Take the 2-minute tour ×
Stack Overflow is a question and answer site for professional and enthusiast programmers. It's 100% free, no registration required.

I came across std:sort but it wouldn't work in my case. I have a 2D float array wherein I need to sort just one column. Any sorting algo for FLOATS will do. I was thinking of Merge Sort, though. Anybody?

void selectionSort(float x[], int n) {
float curr = 0, min = 0, i = 0, temp;

for (curr = 0; curr < n-1; curr++) {
    min = curr;  // assume this is smallest

    //--- Look over remaining elements to find smallest.
    for (i = curr+1; i < n; i++) {
        if (x[i] < x[min]) {
            //--- Remember index for latter swap.
            min = i;
        }
    }

    //--- Swap smallest remaining element
    temp = x[curr];
    x[curr] = x[min];
    x[min] = temp;
}}

VS 2010 outputs an error: subscript is not of integral type

share|improve this question

closed as not a real question by Jack Maney, Jonathan Leffler, Neolisk, ithcy, Steven Penny Feb 10 '13 at 0:02

It's difficult to tell what is being asked here. This question is ambiguous, vague, incomplete, overly broad, or rhetorical and cannot be reasonably answered in its current form. For help clarifying this question so that it can be reopened, visit the help center. If this question can be reworded to fit the rules in the help center, please edit the question.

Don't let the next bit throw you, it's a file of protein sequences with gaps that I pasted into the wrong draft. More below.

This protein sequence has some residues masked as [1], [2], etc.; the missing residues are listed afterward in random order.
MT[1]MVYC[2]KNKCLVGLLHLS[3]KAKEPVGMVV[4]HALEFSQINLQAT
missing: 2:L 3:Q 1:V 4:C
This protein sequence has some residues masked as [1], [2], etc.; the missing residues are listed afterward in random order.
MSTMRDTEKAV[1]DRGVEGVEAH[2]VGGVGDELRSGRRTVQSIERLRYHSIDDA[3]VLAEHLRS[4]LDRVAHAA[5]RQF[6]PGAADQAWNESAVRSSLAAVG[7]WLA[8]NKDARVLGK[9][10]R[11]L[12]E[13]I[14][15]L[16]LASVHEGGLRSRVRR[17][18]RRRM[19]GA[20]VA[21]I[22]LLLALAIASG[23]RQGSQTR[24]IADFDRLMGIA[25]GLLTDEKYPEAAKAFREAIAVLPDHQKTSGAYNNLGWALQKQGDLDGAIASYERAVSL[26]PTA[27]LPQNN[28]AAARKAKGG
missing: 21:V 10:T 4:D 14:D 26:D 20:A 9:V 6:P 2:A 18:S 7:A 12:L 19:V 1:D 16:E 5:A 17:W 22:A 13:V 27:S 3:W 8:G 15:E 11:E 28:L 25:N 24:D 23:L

1  
What have you tried? –  Jack Maney Feb 9 '13 at 4:27
    
@JackManey I have edited a integer sorting fxn but it wouldn't work for float. Please check my updated question. Thanks! –  Masochist Feb 9 '13 at 4:28
1  
Did you try learning C++ first? Rather than just copying some code, making some minor modifications, and hoping it works? –  Benjamin Lindley Feb 9 '13 at 4:31
1  
Well did you try learning C first then? Because if you did, that error message would be crystal clear to you. –  Benjamin Lindley Feb 9 '13 at 4:34
1  
What, exactly, do you think "not of integral type" means? –  Jack Maney Feb 9 '13 at 4:36

1 Answer 1

C/C++ does not allow real data-types (float, double etc) as subscript operator to declare size of an array, or to access. Following is an error:

int ArraySize[10.0];

And so the following:

ArraySize[4.0];

You must pass an integral type (int, long, char, bool, unsigned etc) to specify the size and to access the element. If the variable is of real type, you can typecast it to int (Or, more preferably size_t)

float nIndex = 5.0; 
ArraySize[(size_t)nIndex];

If you have a class, then you can overload subscript operator with any type you like!

share|improve this answer

Not the answer you're looking for? Browse other questions tagged or ask your own question.